• IDSs and IPSs can be used for these types of attackers, but may be less effective because of the quick in-and-out nature of the attack
insider attacks
Insider Attacks
  • Among the most difficult to detect and prevent
  • Can be motivated by revenge or simply a feeling of entitlement
  • Countermeasures:
intrusion techniques
Intrusion Techniques
  • Objective of the intruder is to gain access to a system or to increase the range of privileges accessible on a system
  • Most initial attacks use system or software vulnerabilities that allow a user to execute code that opens a backdoor into the system
  • Ways to protect a password file:
password guessing
Password Guessing

1. Try default passwords used with standard accounts that are shipped with the system. Many administrators do not bother to change these defaults.

2. Exhaustively try all short passwords (those of one to three characters).

3. Try words in the system’s online dictionary or a list of likely passwords.

Examples of the latter are readily available on hacker bulletin boards.

4. Collect information about users, such as their full names, the names of their

spouse and children, pictures in their office, and books in their office that are

related to hobbies.

5. Try users’ phone numbers, Social Security numbers, and room numbers.

6. Try all legitimate license plate numbers for this state.

7. Use a Trojan horse (described in Chapter 10) to bypass restrictions on access.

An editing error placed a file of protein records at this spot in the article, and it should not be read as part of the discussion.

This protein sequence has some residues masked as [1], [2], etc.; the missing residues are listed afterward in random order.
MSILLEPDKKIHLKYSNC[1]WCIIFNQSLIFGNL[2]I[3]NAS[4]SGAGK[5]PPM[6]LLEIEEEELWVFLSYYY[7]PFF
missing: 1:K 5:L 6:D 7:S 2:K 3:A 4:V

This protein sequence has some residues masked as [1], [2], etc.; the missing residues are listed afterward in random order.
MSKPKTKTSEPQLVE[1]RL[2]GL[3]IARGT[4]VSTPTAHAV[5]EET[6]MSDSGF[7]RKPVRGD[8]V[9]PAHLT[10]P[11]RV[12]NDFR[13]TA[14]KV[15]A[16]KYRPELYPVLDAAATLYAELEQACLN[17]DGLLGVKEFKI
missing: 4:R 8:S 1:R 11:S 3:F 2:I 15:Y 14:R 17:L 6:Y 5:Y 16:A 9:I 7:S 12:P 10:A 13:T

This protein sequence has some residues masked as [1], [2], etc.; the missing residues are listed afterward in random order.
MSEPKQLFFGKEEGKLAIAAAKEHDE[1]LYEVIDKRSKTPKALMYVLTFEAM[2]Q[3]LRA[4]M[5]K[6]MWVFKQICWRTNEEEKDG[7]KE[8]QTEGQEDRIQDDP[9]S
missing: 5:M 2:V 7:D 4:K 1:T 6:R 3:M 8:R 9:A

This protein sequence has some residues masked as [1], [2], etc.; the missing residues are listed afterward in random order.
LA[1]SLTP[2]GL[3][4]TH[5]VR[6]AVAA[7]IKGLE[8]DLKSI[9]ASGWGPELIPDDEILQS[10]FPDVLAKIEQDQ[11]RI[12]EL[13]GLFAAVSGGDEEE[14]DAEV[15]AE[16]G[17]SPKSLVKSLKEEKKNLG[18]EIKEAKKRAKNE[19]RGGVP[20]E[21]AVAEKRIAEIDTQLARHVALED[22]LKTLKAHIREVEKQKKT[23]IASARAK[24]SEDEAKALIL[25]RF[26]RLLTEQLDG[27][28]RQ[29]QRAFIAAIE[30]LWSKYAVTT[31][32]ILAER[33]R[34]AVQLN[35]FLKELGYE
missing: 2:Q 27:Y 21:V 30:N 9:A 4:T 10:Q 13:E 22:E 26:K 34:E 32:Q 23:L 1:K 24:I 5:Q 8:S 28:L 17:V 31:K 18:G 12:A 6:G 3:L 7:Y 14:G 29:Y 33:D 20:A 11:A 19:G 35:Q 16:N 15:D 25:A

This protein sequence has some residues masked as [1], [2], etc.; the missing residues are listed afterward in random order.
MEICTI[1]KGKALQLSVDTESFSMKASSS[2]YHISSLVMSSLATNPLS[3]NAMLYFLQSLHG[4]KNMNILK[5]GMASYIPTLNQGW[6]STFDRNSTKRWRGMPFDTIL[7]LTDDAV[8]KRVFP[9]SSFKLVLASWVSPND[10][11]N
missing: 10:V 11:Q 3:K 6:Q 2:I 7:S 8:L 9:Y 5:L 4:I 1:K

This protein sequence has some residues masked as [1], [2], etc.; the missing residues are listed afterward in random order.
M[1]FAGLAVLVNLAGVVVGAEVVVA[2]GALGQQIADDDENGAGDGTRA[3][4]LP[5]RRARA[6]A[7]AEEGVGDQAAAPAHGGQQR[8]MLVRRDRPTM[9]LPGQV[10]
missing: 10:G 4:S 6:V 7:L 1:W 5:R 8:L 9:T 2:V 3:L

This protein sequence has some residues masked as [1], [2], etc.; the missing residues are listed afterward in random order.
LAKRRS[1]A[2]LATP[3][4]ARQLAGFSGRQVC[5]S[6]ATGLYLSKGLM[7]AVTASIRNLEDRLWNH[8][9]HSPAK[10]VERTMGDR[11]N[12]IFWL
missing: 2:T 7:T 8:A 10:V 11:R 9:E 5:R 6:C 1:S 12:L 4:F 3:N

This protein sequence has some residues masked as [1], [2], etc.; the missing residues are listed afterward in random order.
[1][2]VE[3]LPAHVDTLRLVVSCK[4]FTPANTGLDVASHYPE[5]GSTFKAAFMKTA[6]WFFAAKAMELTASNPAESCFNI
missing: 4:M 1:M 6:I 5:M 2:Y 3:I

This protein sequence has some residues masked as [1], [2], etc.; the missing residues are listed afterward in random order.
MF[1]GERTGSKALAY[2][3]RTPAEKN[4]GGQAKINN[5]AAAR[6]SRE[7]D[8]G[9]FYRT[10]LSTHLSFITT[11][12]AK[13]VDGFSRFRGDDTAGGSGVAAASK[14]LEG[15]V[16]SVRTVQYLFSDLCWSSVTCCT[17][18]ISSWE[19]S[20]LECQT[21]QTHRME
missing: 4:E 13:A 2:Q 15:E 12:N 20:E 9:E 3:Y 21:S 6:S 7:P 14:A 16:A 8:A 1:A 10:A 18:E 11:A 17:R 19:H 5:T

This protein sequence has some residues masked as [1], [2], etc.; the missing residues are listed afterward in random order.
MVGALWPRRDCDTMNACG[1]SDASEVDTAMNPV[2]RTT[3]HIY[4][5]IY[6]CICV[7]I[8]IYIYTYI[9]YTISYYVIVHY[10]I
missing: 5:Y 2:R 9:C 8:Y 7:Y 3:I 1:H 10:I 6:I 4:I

8. Tap the line between a remote user and the host system.

intrusion detection
Intrusion Detection
  • A system’s second line of defense
  • Is based on the assumption that the behavior of the intruder differs from that of a legitimate user in ways that can be quantified
  • Considerations:
    • If an intrusion is detected quickly enough, the intruder can be identified and ejected from the system before any damage is done or any data are compromised
    • An effective intrusion detection system can serve as a deterrent, so acting to prevent intrusions
    • Intrusion detection enables the collection of information about intrusion techniques that can be used to strengthen the intrusion prevention facility
approaches to intrusion detection
Approaches to Intrusion Detection
  • Statistical anomaly detection
    • Involves the collection of data relating to the behavior of legitimate users over a period of time
    • Then statistical tests are applied to observed behavior to determine whether that behavior is not legitimate user behavior
    • Threshold detection